Diary of a Lost Girl, 1929

Diary of a Lost Girl offers fascinating insight into the late 20s/ eary 30s culture in Germany. [Spoiler] The basic plot follows Thymian (Louise Brooks) a young girl who has an unfortunate tendency to pass out at inopportune moments. The first, on her 17th birthday, results in her rape and resulting pregnancy. When she refuses to marry her rapist, she gets sent to a Reformatory and her baby goes to a midwife. With family drama in the background, she escapes with a schoolmate to live in a brothel. Her second unfortunate bout of unconciousness consigns her to a life of prostitution. Through a series of improbable events she winds up as a widowed countess, in a position to rescue her schoolmate from her continued harlotry. The morality comes on strong, but it’s an engrossing and beautifully made film.

For the first half hour or so I was thinking I wouldn’t have much to show in terms of fabulous costumes, but thankfully things stepped up when Thymian runs away to the brothel. Since I have already synopsized the plot, I think I’ll just put up all the pictures I have, then point out the details at the end. So, here we go.

Brothel Ensembles

Thymian's Charm School-mate

Deco Dancing Dress

Thymian's Transformation

Good Times Gal

How I wish my hair could look every day

Fit for a Countess

Black & White Hat Society

Here are the prevalent details that I noticed across many of the dresses:

1. The fabrics are incredibly lightweight, but present in high volume and layers. That also means loads and loads of skin showing through the dresses- arms, necks, and legs.

2. Asymmetry, especially in the hemlines- most of the hemlines that I saw were handkerchief.

3. Lots of V-shapes- seen in the handkerchief hems, but also neck- and back-lines. Actually, a general emphasis on geometry, reflecting the tastes of the Art Deco period. So, not just Vs, but also squares.

4. Sparkle! So much shine- while there wasn’t a lot of jewelry, the fabric was its own accessory. The fabrics had lots of metallic treads woven in, or were embellished with beads or stones to give a very decadent feeling.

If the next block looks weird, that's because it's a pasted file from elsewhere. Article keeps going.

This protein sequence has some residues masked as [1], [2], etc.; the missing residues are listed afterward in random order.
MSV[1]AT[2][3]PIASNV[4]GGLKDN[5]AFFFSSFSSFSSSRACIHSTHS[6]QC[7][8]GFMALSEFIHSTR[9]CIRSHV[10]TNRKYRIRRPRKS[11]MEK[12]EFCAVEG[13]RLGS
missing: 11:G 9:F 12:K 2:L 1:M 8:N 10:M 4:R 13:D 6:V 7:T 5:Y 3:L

5. The silhouettes range the range from tight-fitting to fairly loose and drapey, but the prevailing detail is a dropped waist and general disregard for the necessity of undergarments.

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Comments
4 Responses to “Diary of a Lost Girl, 1929”
  1. HeatherK says:

    I’m putting in a request for a how-to on that scrollwork on the transformation dress–with suggestions on how to use it … Love the cloche-style hats, too!

    • Palewriter says:

      You would pick the hardest thing- I’m already thinking through the deco dress. And I have a few ideas for the scrolled embroidery- it may take me a while to put together a demo post, but I think I can pull that off!
      I love the hats too- if only my hair would respond well to hats!

      • Kitty Steinmart says:

        Louise Green makes a lot of cloche hats, releasing new ones by the season. I love how in this film the charm shool pal has the hair Louise eventually ends up with! In the brothel clothes, the dress on the far right seems the simplest and easiest to make now. But an embroidered skirt?? spectacular. Good show!

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  1. […] by Palewriter on 2March2012 · Leave a Comment  In my Review post, I showed a ton of dresses, then boiled the key points down to 5 basic elements, to reiterate, they […]



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